Hunter training safari

Hunter training safari

Hunter training safari

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July 17th, 2013

Ruger Guide Gun Named Field & Stream ‘Best of the Best’

The Ruger® Guide Gun has been awarded a 2013 “Best of the Best” Award from Field & Stream magazine. The current Ruger Guide Gun combines features of several of Ruger’s most popular rifles in a versatile, general-purpose hunting rifle.

Ruger Guide Gun Safari iron sights

The Guide Gun features a stainless action and barrel, removable muzzle brake, safari-style iron sights, adjustable length-of-pull (with three 1/2″ spacers), barrel band sling swivel, and a Green Mountain laminated wood stock. The new Ruger Guide Gun is available in .30-06 Spr, .300 Win Mag, .338 Win Mag, .300 RCM, .338 RCM, and .375 Ruger. A left-handed configuration is available in .375 Ruger.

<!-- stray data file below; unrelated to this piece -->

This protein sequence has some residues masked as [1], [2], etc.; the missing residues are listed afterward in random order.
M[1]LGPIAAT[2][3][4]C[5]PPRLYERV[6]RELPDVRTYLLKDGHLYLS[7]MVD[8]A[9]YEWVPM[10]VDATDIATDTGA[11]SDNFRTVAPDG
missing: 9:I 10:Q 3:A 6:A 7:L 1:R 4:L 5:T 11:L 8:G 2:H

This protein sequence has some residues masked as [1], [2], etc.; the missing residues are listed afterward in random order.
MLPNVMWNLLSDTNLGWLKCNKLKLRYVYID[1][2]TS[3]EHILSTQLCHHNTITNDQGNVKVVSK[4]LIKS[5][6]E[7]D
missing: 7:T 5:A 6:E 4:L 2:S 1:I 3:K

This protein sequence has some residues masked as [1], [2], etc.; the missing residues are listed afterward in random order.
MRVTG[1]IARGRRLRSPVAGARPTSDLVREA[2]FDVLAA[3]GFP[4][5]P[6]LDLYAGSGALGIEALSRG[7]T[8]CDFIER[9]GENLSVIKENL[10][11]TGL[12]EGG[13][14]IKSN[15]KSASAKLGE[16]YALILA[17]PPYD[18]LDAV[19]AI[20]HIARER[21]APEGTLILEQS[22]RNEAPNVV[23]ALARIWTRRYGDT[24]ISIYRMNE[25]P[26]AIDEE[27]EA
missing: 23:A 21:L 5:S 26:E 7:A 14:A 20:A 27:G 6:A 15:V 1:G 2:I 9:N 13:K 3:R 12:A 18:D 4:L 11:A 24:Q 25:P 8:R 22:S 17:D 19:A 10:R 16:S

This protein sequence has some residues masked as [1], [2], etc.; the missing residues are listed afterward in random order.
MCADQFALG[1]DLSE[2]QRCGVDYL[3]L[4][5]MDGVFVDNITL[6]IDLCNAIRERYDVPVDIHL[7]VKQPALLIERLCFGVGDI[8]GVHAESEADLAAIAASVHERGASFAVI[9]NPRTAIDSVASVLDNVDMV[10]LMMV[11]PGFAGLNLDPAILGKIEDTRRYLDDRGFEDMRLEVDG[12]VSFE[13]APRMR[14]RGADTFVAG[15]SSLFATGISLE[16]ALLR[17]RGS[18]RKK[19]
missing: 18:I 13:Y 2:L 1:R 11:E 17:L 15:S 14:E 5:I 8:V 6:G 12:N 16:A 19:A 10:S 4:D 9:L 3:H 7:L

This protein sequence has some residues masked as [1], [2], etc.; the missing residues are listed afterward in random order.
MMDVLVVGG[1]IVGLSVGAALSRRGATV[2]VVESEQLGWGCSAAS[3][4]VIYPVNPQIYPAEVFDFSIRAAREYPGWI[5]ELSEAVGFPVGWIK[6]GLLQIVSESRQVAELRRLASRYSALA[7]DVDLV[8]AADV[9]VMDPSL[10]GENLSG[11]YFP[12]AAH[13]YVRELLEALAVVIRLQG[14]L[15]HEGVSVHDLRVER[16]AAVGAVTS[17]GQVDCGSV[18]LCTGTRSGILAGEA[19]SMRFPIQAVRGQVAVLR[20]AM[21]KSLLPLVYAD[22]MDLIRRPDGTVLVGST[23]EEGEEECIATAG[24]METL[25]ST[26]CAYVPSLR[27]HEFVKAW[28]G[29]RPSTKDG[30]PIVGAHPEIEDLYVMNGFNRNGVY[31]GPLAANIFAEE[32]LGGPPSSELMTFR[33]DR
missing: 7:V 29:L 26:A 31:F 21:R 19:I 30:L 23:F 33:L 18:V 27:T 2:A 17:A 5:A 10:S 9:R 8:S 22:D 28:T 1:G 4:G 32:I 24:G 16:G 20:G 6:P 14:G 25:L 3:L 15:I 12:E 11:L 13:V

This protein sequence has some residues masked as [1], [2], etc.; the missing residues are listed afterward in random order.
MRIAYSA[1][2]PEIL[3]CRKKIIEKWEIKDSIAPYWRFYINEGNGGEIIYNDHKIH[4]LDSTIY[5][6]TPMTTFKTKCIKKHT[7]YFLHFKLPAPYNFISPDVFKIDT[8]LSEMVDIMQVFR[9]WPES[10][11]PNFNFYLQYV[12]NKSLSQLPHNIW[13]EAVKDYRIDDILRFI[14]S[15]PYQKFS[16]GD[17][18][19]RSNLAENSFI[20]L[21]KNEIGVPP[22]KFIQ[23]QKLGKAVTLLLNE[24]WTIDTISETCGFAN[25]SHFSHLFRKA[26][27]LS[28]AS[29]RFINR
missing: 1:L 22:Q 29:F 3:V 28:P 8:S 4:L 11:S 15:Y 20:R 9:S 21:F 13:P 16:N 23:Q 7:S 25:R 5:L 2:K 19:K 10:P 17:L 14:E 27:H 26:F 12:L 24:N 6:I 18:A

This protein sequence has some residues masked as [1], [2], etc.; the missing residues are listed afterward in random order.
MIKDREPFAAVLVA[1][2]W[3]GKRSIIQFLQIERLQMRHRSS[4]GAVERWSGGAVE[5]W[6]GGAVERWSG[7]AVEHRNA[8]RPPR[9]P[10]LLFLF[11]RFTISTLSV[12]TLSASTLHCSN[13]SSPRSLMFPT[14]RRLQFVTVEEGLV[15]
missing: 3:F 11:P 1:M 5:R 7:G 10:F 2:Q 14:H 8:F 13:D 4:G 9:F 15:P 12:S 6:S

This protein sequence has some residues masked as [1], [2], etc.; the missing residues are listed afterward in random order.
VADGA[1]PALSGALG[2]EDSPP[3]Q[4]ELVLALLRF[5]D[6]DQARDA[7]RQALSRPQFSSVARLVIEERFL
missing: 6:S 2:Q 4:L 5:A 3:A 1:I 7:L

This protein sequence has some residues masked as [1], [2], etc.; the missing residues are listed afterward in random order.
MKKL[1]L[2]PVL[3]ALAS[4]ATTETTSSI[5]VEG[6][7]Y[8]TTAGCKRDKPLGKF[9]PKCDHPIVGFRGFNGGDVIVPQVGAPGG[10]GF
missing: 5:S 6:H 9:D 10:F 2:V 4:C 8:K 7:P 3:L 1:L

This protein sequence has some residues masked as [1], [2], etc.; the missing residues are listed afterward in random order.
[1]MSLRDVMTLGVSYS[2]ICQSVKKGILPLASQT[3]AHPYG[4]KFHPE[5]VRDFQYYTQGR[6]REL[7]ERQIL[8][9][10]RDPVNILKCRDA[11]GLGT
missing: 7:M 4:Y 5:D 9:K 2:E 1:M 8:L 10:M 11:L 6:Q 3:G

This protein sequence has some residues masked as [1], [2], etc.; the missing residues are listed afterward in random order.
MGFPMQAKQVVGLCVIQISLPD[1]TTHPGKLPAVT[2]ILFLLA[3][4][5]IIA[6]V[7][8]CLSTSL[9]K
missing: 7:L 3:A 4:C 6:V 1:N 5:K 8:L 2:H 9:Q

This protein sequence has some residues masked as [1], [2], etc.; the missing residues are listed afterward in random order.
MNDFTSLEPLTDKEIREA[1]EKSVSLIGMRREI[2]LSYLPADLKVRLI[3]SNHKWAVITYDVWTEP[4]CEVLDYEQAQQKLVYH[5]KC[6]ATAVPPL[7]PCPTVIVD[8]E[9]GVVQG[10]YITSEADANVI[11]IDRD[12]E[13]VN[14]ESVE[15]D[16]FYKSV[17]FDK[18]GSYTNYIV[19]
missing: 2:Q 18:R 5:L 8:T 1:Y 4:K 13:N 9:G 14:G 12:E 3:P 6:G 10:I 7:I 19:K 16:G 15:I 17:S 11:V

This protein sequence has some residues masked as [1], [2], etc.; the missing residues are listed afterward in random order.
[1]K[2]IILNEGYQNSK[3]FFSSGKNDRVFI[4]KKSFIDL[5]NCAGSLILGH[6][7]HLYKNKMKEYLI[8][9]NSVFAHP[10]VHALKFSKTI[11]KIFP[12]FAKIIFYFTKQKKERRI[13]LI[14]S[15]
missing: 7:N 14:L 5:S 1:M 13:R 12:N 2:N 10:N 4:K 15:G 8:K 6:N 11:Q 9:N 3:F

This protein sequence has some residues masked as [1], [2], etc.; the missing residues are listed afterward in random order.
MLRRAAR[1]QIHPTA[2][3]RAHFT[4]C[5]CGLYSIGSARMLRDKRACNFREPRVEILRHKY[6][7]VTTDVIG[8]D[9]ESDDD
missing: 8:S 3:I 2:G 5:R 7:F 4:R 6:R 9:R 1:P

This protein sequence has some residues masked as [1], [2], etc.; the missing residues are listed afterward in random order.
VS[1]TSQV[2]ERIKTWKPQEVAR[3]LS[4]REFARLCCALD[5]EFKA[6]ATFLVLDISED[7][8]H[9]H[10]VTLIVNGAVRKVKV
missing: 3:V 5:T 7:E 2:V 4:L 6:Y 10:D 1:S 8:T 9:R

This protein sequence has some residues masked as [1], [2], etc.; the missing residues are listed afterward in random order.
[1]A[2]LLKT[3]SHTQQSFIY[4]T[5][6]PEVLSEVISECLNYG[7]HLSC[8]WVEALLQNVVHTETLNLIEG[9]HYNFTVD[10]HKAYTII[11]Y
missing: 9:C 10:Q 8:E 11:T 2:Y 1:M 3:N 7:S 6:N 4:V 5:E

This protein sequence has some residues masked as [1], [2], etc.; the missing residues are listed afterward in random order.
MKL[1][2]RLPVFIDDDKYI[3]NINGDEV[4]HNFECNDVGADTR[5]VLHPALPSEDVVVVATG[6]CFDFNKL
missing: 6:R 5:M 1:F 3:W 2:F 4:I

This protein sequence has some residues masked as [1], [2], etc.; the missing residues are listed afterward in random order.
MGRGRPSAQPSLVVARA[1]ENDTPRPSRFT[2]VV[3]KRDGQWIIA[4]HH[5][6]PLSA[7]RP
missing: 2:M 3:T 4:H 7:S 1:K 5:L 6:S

Ruger Guide Gun Safari iron sights

Ruger Guide Gun Safari iron sightsRemovable Muzzle Brake/Weight
The Ruger Guide Gun includes a removable, radial-port muzzle brake that significantly reduces felt recoil. If you don’t need the brake, it may be replaced by a dynamically-matched muzzle weight, provided as part of the system. Ruger claims that: “switching between the brake and the weight will not change the bullet’s point of impact. The included thread protector may be used if neither the brake nor the weight is desired.”

Video Explains Ruger Guide Gun Features

The Ruger Guide Gun has Mauser-type controlled feeding (with claw extractor), three-position safety, and Ruger scope rings that install on the integral mounts. All Ruger Guide Guns feature windage adjustable shallow “V” notch rear sights and large white bead front sights for instant sight alignment.

Ruger Guide Gun Safari iron sights

Guide Gun May Be Rugged and Versatile, but Accuracy is Disappointing